At first glance, Cafe Sorriso in Woodley Park, not far from the Adams Morgan neighborhood in Washington, D.C., doesn`t look like much. Located under a consignment boutique and down the street from the Omni, it`s sort of a simple cafe in an area that contradicts itself. The quarkiness of Adams Morgan + the classy feeling that always accompanies an Italian restaurant works in Cafe Sorriso`s favor!
The decor appeared minimal upon first walking in, but I was surprised to find that the “little details” were anything but boring: spray-painted brick bar (multi-colored), brightly colored chairs that reminded me of the hues that are used in caribbean or beach neighborhoods, and large but simple light fixtures (see pics below).
I must confess, we only went for drinks – but we were happily surprised to find an array of Italian wines (I settled on a nice Chianti) by the glass and several cocktails native to Italy, such as a bellini and spritz.
The food menu included the usuals: gnocchi, ragu di carne, spaghetti carbonara. But there were some surprises thrown in there, such as homemade potato chips and organic cannellini bean hummus!
For dessert, they serve up fresh gelato and typical italian cookies (homemade) such as biscotti.
The atmosphere was chill and the service was great (the waitress gave us the happy hour prices, though we were 2 hours early). I`d recommend this as a great little lunch spot or even dinner with a friend. Not a place for romantic dates (lack of ambience) or for screaming children (too small of an area).
For more info, visit cafesorriso.com.
My past weekend ventures lead me to Catoctin Creek Distillery, a rye whiskey distillery set on the charming Main Street of Purcellville, VA. Founded in 2009 by Scott and Becky Harris, Catoctin Creek`s increasing popularity is no coincidence, given that it is the first legal distillery in Loudon County since before prohibition!
Walking in, we were immediately greeted by two well-dressed women behind the large open bar at the back of the room. Like most distilleries, you can taste and/or tour. Seeing the distilling room to the left through large windows, we decided to forego the tour and head straight to the tasting bar (priorities!).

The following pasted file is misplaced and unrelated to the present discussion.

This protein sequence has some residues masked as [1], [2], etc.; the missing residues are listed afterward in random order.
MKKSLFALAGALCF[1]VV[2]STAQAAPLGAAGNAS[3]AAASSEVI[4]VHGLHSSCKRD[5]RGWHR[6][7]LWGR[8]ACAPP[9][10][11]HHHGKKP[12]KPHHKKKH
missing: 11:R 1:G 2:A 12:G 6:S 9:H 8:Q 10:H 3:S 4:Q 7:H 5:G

The tasting room decor was minimal but ambient…hardwood floors, large open spaces, exposed ceiling beams and lighting that consisted of simple bulbs hanging from the ceiling at various lengths. Altogether, the location and design supported the theme: timeless charm without having to try too hard.
Customers may choose from a fairly wide range of cocktails – even a seasonal Pumpkin Gin Fizz – if whiskey on the rocks is not your thing. I have to admit that rye whiskey (or whisky?) is not on my list of favorites, due to the fact that it brings back some pretty bad college memories…so i chose to try a cocktail flight ($10) while my guy friend went straight for the standard flight ($5) of various whiskeys.
The cocktail flight is a “pick 3” from a list of about 10 different cocktails that use Catoctin rye, gin, and/or brandy. I settled on a Manhattan, something that tasted like a cold version of a hot-toddy, and a pear brandy concoction. YUM!
Purchasing a standard flight gets you a taste of Catoctin Mosby`s Spirit (unaged rye whiskey…aka “the clear stuff”), Roundstone Rye, and Pearousia (a fabulous pear brandy that`s actually a collaboration between Fabbioli Cellars and Catoctin). My friend`s least favorite was definitely the Mosby`s Spirit…he thinks that the lack of aging results in a lack of flavor. He liked the Roundstone Rye, but prefers a corn-based bourbon to any rye-based whiskey (he`s from Kentucky, of course). No comment from him on Pearousia…I think it was a little too sweet for his manly taste!
I think the flight prices were certainly reasonable for what we were served and I would recommend Catoctin Creek to anyone looking to increase their whiskey knowledge, or just enjoy a creative cocktail in a relaxed setting!